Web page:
I recently wrote - admittedly without really doing the subject due justice - about how Lenin linked the economic and the political. There's a fascinating short piece (just over 2 pages in the print edition) by Denis Godard in the new issue of International Socialism, called 'France: from economic to political struggles'. Godard comments on the political nature, in France today, of a great deal of the resistance to the effects of the system's crisis. He also notes the ways this can feed economic resistance through strikes and occupations.
Godard suggests there has in recent months been little generalised class struggle in response to the crisis, but more hopefully there has still been localised resistance on a significant scale. He concludes, therefore, that any talk of a 'downturn' in struggle would be entirely misplaced. But the most hopeful aspect of the situation is the political campaigns, for example opposing post office privatisation and in defence of immigrants' rights, and how these pose a challenge to capitalism's offensive agianst workers at a time of crisis. He, finally, locates the whole question of electoral co-operation on the left firmly in this context: united political mobilisations around the impact of the crisis.
Godard identifies four particular mobilising issues: 'precarious' employment, climate change, post privatisation and immigrant workers. Are these also relevant in the UK? While the exact issues vary a little, it seems self-evident that yes they are. There may still be weaknesses in industrial struggle - due to the impact of neoliberalism, past defeats for organised workers, and the problems associated with the union bureaucracy (and its continuing allegiance to Labourism) - but the crisis is political as well as economic, and the same goes for resistance to the crisis.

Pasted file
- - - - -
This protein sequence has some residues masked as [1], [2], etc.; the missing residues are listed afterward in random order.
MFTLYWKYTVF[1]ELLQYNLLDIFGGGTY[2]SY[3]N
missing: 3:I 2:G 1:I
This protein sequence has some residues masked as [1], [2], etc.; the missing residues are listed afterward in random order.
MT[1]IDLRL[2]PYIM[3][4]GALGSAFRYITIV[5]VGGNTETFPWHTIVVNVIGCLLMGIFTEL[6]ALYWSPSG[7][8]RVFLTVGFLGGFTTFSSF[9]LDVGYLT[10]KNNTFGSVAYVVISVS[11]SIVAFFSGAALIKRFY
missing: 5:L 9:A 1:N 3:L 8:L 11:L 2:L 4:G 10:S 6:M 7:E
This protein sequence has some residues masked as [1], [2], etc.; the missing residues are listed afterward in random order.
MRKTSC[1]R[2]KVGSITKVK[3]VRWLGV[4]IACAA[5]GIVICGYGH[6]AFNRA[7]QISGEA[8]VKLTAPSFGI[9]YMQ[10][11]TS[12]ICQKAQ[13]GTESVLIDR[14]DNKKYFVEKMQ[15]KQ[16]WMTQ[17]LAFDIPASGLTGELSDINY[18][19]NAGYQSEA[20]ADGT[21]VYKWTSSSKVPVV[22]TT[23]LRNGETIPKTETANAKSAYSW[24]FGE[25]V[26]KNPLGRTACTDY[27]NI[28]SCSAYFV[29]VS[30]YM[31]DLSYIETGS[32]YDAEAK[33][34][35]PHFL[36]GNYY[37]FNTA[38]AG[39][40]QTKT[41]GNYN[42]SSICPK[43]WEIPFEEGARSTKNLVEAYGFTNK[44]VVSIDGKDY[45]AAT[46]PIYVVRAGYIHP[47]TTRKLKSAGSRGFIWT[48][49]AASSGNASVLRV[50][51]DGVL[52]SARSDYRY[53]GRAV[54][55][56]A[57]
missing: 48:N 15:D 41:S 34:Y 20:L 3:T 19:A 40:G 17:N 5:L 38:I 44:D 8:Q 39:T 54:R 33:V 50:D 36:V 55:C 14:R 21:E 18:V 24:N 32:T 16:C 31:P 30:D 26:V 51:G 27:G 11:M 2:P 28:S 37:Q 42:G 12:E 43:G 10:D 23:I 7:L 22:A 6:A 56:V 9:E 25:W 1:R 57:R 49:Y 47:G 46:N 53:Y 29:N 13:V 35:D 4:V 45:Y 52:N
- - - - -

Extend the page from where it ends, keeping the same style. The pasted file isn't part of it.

Here is an excerpt from the article, lengthy but in my view worth re-posting:
'But what characterises the present phase of class struggle is the increasing prominence of conflicts of a political nature: marches against “precarious” employment and mobilisations around the Copenhagen summit on climate change and, most significantly, campaigns against the privatisation of the postal service and for the regularisation of sans-papiers (immigrants denied residence rights).
For the second time since 2008 the CGT has launched a wave of strikes and workplace occupations in the Paris area in support of the regularisation of workers without residence papers. But this wave is much bigger than the last, and more united, involving more than 40 companies.
The campaign against the privatisation of the Post Office reveals even greater possibilities. A nationwide “citizens’ referendum” was arranged for Saturday 3 October by a broad range of organisations including parties of the left (including the PS), associations and trade unions, giving rise to a multitude of local unitary networks. The results went beyond even the most optimistic predictions with 2.3 million signatures collected, for the most part in a single day, outside post offices and certain left wing town halls.
In the days that followed Olivier Besancenot, a leading spokespeson for the New Anti-Capitalist Party (Nouveau Parti Anti-Capitaliste, NPA) responded to the government’s refusal to give way by calling for a demonstration to impose a referendum. In spite of the anxiety of the PS and trade union leadership in the face of rank and file mobilisation, the idea began to take hold. Not only were demonstrations held but the popular support expressed in the citizens’ referendum gave postal workers the confidence to take national strike action (alongside teachers’ unions) on 24 November.
What links these two struggles is the potential they reveal for a qualitative step forward in the class struggle in France, the possibility of establishing a practical link between social and political struggles. In both cases it is political themes which are mobilising workers as workers, in the workplace, both against their bosses and the state. Conversely, the weapon of strike action is being applied in local mobilsations, giving political struggles a class character.'
The picture is of someone in Toulouse casting their vote, in the unofficial ballot on post privatisation, last October.